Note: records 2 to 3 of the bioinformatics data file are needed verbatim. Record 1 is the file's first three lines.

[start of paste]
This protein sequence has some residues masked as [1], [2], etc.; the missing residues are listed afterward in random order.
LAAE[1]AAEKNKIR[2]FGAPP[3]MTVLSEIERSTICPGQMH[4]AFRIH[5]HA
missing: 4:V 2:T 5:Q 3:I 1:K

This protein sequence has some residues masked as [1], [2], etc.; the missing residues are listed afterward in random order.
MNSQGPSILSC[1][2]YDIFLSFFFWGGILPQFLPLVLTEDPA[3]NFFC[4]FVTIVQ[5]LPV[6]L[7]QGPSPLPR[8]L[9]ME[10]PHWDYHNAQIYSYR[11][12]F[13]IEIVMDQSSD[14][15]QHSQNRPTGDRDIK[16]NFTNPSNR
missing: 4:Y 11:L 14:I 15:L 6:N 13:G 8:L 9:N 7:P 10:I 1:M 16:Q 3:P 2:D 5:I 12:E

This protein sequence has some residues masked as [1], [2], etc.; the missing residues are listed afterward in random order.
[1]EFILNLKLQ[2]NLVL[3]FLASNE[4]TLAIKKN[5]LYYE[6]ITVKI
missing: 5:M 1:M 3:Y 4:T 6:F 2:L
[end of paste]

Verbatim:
This protein sequence has some residues masked as [1], [2], etc.; the missing residues are listed afterward in random order.
MNSQGPSILSC[1][2]YDIFLSFFFWGGILPQFLPLVLTEDPA[3]NFFC[4]FVTIVQ[5]LPV[6]L[7]QGPSPLPR[8]L[9]ME[10]PHWDYHNAQIYSYR[11][12]F[13]IEIVMDQSSD[14][15]QHSQNRPTGDRDIK[16]NFTNPSNR
missing: 4:Y 11:L 14:I 15:L 6:N 13:G 8:L 9:N 7:P 10:I 1:M 16:Q 3:P 2:D 5:I 12:E

This protein sequence has some residues masked as [1], [2], etc.; the missing residues are listed afterward in random order.
[1]EFILNLKLQ[2]NLVL[3]FLASNE[4]TLAIKKN[5]LYYE[6]ITVKI
missing: 5:M 1:M 3:Y 4:T 6:F 2:L